Man faces firing squad over Bali drugs
A US citizen is facing a possible death penalty if convicted over a trafficable quantity of drugs allegedly found in a house in Indonesia over the weekend. The 46-year-old man identified only by his initials CS and a 24-year-old Indonesian man identified as MR were arrested and charged after police raided a house in Gili Trawangan, a party island 100km west of Bali known as a hub for ecstasy and where hallucinogenic “magic mushroom” shakes are sold openly at restaurants and bars. Police claim to have discovered 1224 grams of marijuana in various bags and boxes in the house. They also said they found an unspecified quantity of methamphetamine separated into 13 small Ziplock bags, an unspecified quantity of magic mushrooms, as well as smoking implements and cash, allegedly obtained from selling drugs to tourists on the island.
The raid coincided with a stern warning issued by a senior police official to foreigners selling drugs in Indonesia at an event where drug suspects were paraded and shamed at a park in Bali’s capital Denpasar on Sunday. “Drugs are very dangerous for our young generation,” local news website Kumparan quoted Denpasar Police Chief Ruddi Setiawan as saying while 20 alleged drug suspects, all of them Indonesian, were forced to stand behind a table covered in ecstasy tablets, methamphetamine, marijuana and Happy 5 – the Asian name for the hypnotic drug nimetazepam. “I am waiting for the perpetrators, especially the immigrants, who dare to sell drugs in Bali. I will take decisive action.” It was the second public shaming of drug suspects in Bali this year. On February 24, a group of 23 suspects wearing orange prison garbs and handcuffs with their feet shackled in chains were presented to journalists by heavily armed riot police at the same park in Denpasar. The event took place in front of a statue of a bear-chested Indonesian warrior commissioned by Balinese police as a symbol for their war against drugs.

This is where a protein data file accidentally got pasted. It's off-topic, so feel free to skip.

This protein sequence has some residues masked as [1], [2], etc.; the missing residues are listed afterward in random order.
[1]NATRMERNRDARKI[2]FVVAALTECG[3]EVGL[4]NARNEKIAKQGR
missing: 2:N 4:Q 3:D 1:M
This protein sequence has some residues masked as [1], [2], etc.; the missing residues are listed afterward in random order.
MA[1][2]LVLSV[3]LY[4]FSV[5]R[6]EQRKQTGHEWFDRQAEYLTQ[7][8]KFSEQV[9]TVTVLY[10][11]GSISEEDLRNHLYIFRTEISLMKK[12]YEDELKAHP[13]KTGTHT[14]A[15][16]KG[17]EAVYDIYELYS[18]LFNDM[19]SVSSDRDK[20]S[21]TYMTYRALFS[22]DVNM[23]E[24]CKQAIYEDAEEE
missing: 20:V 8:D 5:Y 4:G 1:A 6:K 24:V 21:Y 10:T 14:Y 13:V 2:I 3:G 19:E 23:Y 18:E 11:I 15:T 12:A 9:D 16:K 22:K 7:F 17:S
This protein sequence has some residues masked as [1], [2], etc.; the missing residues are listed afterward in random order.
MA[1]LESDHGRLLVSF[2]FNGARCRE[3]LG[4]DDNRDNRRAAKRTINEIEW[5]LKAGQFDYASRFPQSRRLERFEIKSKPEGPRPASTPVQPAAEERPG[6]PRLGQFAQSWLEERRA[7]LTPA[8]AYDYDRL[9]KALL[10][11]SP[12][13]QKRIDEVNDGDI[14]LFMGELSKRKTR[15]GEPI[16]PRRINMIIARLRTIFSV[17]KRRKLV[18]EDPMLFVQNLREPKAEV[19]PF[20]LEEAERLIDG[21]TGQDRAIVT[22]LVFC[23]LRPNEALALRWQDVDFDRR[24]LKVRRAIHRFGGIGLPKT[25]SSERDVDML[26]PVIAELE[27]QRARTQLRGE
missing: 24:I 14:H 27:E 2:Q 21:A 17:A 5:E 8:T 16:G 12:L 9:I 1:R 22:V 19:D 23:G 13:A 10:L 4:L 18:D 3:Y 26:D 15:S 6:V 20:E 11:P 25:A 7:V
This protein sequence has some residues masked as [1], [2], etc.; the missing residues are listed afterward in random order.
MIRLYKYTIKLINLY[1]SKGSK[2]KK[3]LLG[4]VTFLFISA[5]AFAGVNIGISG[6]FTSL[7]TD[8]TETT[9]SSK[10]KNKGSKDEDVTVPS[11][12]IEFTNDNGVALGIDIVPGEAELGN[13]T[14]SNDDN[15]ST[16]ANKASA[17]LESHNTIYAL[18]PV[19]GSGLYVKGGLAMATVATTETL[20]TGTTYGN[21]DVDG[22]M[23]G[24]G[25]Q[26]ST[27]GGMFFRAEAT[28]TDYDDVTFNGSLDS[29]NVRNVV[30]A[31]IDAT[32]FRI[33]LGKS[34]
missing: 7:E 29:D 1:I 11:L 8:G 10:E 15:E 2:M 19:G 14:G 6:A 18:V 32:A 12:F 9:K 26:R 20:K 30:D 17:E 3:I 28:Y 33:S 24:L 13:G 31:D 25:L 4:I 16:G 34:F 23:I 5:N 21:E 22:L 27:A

The public spectacles have been criticised by drug counsellors as unnecessary, counter-productive and illegal given none of the suspects had yet been convicted of any crimes. “How could they do that? That’s not the way to deter them,” chairman of the Balinese chapter of the Association of Indonesian Addiction Counsellors Erijadi Sulaeman told the Jakarta Post. “Don’t forget they have rights. The police should remember that before someone is convicted, they should uphold the presumption of innocence.” Police Chief Ruddi Setiawan remained undeterred. “We want to give them some social punishment, apart from the criminal punishment,” he said at the time.